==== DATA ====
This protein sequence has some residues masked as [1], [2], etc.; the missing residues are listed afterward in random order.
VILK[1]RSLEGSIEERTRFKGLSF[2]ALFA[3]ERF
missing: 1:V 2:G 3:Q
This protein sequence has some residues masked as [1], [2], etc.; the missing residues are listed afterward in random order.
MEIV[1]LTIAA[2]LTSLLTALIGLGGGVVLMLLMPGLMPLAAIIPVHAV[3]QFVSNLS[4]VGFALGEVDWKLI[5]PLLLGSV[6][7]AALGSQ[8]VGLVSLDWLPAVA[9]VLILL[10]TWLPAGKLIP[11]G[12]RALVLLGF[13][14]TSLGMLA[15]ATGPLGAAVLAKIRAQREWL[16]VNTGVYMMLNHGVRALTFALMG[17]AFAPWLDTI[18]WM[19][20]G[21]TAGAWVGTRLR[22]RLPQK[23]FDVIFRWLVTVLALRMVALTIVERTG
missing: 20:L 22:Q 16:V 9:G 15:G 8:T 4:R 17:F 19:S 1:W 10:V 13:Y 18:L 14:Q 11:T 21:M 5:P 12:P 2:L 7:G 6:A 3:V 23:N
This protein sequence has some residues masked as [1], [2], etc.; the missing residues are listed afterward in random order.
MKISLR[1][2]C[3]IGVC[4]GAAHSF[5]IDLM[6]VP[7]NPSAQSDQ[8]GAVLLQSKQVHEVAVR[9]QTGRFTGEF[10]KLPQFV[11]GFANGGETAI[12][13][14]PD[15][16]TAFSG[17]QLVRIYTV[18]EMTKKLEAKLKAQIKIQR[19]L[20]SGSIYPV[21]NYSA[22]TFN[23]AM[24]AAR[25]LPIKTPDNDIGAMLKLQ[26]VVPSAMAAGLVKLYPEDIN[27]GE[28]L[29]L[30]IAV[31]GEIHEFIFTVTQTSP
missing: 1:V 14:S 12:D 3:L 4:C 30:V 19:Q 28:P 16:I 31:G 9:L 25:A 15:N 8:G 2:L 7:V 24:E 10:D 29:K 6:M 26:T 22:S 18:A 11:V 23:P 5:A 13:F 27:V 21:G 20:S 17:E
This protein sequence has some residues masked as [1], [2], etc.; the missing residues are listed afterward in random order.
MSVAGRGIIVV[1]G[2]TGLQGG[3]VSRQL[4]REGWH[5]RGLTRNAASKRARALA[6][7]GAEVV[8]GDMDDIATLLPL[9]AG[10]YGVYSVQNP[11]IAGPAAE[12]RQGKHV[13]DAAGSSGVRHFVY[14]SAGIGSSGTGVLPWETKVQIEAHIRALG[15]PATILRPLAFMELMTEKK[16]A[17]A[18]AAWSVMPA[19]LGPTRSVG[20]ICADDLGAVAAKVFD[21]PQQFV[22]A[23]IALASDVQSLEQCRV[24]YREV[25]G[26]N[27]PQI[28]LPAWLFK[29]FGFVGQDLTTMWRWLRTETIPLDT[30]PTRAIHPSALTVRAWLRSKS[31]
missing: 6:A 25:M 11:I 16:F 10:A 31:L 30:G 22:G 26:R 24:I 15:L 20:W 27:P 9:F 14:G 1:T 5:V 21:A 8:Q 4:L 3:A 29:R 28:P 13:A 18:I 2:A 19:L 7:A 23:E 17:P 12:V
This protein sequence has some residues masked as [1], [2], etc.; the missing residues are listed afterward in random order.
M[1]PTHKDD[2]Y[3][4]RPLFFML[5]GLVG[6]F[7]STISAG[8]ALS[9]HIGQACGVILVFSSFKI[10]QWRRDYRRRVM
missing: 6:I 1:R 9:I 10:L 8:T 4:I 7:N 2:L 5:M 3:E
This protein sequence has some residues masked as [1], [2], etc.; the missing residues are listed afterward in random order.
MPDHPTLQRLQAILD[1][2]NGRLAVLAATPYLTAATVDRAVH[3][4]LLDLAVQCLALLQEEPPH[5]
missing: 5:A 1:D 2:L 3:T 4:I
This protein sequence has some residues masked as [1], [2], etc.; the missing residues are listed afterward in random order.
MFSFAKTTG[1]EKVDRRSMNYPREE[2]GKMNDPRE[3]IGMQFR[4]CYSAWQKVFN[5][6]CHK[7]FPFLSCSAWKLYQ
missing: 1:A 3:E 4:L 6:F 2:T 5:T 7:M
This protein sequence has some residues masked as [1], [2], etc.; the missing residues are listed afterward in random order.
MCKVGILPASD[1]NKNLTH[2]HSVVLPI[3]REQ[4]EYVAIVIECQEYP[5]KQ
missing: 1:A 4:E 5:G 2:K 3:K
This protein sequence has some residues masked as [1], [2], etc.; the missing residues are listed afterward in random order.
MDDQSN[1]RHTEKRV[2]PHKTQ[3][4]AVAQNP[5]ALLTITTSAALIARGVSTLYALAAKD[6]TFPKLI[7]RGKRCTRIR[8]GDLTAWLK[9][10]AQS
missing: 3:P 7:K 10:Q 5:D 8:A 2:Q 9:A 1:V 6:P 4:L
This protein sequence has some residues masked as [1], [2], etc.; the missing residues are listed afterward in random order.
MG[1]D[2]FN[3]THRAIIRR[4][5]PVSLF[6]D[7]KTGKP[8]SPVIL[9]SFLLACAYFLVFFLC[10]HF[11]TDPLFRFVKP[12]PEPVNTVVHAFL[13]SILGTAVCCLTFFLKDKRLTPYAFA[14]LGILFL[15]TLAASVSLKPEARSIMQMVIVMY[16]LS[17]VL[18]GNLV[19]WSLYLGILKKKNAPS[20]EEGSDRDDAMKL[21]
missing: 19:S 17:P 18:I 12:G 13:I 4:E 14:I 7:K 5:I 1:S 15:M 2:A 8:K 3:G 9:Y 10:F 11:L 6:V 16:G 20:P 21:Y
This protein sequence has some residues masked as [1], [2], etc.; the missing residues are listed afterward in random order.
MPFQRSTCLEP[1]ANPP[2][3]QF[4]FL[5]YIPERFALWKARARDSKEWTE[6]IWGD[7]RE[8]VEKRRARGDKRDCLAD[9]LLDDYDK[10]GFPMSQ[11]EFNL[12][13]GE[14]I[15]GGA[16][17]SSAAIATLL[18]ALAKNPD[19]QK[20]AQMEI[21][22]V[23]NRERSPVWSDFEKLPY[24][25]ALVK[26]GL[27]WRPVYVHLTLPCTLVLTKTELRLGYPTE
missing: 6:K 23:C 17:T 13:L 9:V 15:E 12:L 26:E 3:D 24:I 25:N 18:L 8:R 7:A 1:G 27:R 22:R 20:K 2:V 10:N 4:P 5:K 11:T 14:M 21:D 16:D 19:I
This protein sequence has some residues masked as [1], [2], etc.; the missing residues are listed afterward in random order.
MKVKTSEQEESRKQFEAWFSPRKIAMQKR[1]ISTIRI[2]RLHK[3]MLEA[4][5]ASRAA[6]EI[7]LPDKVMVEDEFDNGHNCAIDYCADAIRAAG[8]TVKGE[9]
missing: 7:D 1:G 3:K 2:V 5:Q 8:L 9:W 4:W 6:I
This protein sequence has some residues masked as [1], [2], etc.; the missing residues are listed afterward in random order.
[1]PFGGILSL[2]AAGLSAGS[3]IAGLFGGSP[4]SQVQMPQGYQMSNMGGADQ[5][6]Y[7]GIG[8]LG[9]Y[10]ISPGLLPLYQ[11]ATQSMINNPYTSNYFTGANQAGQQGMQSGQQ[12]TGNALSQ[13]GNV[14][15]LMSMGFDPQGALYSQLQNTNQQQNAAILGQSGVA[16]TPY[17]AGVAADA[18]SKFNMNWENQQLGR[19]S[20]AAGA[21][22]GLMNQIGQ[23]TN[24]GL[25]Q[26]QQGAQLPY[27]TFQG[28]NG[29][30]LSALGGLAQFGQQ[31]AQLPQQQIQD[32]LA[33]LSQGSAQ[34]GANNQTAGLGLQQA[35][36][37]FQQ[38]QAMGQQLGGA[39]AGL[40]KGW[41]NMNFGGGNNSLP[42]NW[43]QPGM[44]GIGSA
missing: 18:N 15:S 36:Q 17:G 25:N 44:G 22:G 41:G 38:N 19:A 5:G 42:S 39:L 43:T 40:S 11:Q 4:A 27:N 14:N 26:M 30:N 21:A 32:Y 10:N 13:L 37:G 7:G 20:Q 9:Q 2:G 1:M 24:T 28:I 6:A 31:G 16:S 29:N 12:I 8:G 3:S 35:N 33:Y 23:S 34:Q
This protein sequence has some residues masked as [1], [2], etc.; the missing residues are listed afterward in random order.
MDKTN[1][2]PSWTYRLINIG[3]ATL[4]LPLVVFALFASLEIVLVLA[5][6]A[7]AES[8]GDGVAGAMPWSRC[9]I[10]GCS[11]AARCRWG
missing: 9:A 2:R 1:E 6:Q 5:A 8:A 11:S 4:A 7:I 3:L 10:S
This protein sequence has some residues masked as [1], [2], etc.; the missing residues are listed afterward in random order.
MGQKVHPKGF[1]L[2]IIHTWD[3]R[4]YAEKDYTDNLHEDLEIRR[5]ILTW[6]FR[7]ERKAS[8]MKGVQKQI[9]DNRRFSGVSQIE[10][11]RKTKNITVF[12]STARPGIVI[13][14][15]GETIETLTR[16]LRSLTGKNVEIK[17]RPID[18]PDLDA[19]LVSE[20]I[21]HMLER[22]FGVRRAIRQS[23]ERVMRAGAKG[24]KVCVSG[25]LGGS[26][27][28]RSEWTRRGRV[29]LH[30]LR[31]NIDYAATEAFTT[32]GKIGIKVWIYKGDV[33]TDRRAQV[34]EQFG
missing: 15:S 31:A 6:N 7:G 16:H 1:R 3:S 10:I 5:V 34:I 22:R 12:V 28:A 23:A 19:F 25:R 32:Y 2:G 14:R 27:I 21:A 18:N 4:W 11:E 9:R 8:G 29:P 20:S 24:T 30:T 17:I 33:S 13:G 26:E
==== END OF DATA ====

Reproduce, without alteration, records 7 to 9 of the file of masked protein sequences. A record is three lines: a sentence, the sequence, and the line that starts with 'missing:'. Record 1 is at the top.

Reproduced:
This protein sequence has some residues masked as [1], [2], etc.; the missing residues are listed afterward in random order.
MFSFAKTTG[1]EKVDRRSMNYPREE[2]GKMNDPRE[3]IGMQFR[4]CYSAWQKVFN[5][6]CHK[7]FPFLSCSAWKLYQ
missing: 1:A 3:E 4:L 6:F 2:T 5:T 7:M
This protein sequence has some residues masked as [1], [2], etc.; the missing residues are listed afterward in random order.
MCKVGILPASD[1]NKNLTH[2]HSVVLPI[3]REQ[4]EYVAIVIECQEYP[5]KQ
missing: 1:A 4:E 5:G 2:K 3:K
This protein sequence has some residues masked as [1], [2], etc.; the missing residues are listed afterward in random order.
MDDQSN[1]RHTEKRV[2]PHKTQ[3][4]AVAQNP[5]ALLTITTSAALIARGVSTLYALAAKD[6]TFPKLI[7]RGKRCTRIR[8]GDLTAWLK[9][10]AQS
missing: 3:P 7:K 10:Q 5:D 8:A 2:Q 9:A 1:V 6:P 4:L